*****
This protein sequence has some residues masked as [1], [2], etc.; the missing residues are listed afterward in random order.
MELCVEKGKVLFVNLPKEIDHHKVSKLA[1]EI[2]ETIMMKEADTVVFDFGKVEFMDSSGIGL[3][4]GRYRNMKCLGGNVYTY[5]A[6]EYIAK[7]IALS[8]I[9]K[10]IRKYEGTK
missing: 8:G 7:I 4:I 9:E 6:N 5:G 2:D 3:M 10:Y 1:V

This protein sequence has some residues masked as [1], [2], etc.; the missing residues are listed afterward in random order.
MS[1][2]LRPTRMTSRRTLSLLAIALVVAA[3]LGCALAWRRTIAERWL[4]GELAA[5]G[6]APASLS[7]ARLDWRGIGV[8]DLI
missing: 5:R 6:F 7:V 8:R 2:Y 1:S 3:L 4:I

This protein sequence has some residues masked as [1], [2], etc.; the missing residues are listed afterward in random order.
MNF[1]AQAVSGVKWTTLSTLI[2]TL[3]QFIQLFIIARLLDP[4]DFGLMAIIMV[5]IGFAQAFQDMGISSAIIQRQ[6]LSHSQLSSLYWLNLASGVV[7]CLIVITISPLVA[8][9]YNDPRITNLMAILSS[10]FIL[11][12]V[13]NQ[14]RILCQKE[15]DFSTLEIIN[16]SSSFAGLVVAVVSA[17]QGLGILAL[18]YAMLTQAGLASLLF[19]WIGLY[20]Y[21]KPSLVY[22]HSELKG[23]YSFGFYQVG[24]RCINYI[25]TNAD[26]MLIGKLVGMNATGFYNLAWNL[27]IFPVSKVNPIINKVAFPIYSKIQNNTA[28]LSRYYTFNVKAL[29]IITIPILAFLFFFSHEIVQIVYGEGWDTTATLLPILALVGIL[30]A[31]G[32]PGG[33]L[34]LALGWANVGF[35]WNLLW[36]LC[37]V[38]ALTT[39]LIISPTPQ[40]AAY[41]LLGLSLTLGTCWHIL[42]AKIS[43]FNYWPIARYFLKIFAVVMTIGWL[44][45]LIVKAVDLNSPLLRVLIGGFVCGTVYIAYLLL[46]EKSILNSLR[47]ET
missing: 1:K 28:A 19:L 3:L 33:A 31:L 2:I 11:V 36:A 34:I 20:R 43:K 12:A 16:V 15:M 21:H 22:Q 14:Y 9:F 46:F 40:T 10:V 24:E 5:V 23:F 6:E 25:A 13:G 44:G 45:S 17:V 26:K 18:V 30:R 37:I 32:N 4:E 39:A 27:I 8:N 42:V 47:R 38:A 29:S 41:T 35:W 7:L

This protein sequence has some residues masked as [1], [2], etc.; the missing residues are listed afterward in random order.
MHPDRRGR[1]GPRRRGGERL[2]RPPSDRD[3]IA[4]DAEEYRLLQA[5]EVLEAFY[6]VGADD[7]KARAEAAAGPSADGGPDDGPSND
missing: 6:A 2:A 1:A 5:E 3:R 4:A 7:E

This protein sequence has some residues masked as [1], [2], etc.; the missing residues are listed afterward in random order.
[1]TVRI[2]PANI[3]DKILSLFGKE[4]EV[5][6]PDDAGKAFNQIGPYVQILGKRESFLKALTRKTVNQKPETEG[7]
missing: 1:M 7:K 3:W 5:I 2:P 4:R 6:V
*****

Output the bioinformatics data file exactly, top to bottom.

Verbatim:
This protein sequence has some residues masked as [1], [2], etc.; the missing residues are listed afterward in random order.
MELCVEKGKVLFVNLPKEIDHHKVSKLA[1]EI[2]ETIMMKEADTVVFDFGKVEFMDSSGIGL[3][4]GRYRNMKCLGGNVYTY[5]A[6]EYIAK[7]IALS[8]I[9]K[10]IRKYEGTK
missing: 8:G 7:I 4:I 9:E 6:N 5:G 2:D 3:M 10:Y 1:V

This protein sequence has some residues masked as [1], [2], etc.; the missing residues are listed afterward in random order.
MS[1][2]LRPTRMTSRRTLSLLAIALVVAA[3]LGCALAWRRTIAERWL[4]GELAA[5]G[6]APASLS[7]ARLDWRGIGV[8]DLI
missing: 5:R 6:F 7:V 8:R 2:Y 1:S 3:L 4:I

This protein sequence has some residues masked as [1], [2], etc.; the missing residues are listed afterward in random order.
MNF[1]AQAVSGVKWTTLSTLI[2]TL[3]QFIQLFIIARLLDP[4]DFGLMAIIMV[5]IGFAQAFQDMGISSAIIQRQ[6]LSHSQLSSLYWLNLASGVV[7]CLIVITISPLVA[8][9]YNDPRITNLMAILSS[10]FIL[11][12]V[13]NQ[14]RILCQKE[15]DFSTLEIIN[16]SSSFAGLVVAVVSA[17]QGLGILAL[18]YAMLTQAGLASLLF[19]WIGLY[20]Y[21]KPSLVY[22]HSELKG[23]YSFGFYQVG[24]RCINYI[25]TNAD[26]MLIGKLVGMNATGFYNLAWNL[27]IFPVSKVNPIINKVAFPIYSKIQNNTA[28]LSRYYTFNVKAL[29]IITIPILAFLFFFSHEIVQIVYGEGWDTTATLLPILALVGIL[30]A[31]G[32]PGG[33]L[34]LALGWANVGF[35]WNLLW[36]LC[37]V[38]ALTT[39]LIISPTPQ[40]AAY[41]LLGLSLTLGTCWHIL[42]AKIS[43]FNYWPIARYFLKIFAVVMTIGWL[44][45]LIVKAVDLNSPLLRVLIGGFVCGTVYIAYLLL[46]EKSILNSLR[47]ET
missing: 1:K 28:A 19:L 3:L 33:A 31:L 2:I 11:V 36:A 34:I 20:R 43:K 12:A 16:V 15:M 21:H 22:Q 14:Y 9:F 46:F 40:T 10:V 24:E 5:V 23:F 6:E 25:A 13:G 44:G 45:S 17:V 26:K 18:V 30:R 37:I 32:N 4:E 39:A 27:I 8:N 42:V 47:R 38:A 29:S 41:T 35:W 7:L

This protein sequence has some residues masked as [1], [2], etc.; the missing residues are listed afterward in random order.
MHPDRRGR[1]GPRRRGGERL[2]RPPSDRD[3]IA[4]DAEEYRLLQA[5]EVLEAFY[6]VGADD[7]KARAEAAAGPSADGGPDDGPSND
missing: 6:A 2:A 1:A 5:E 3:R 4:A 7:E

This protein sequence has some residues masked as [1], [2], etc.; the missing residues are listed afterward in random order.
[1]TVRI[2]PANI[3]DKILSLFGKE[4]EV[5][6]PDDAGKAFNQIGPYVQILGKRESFLKALTRKTVNQKPETEG[7]
missing: 1:M 7:K 3:W 5:I 2:P 4:R 6:V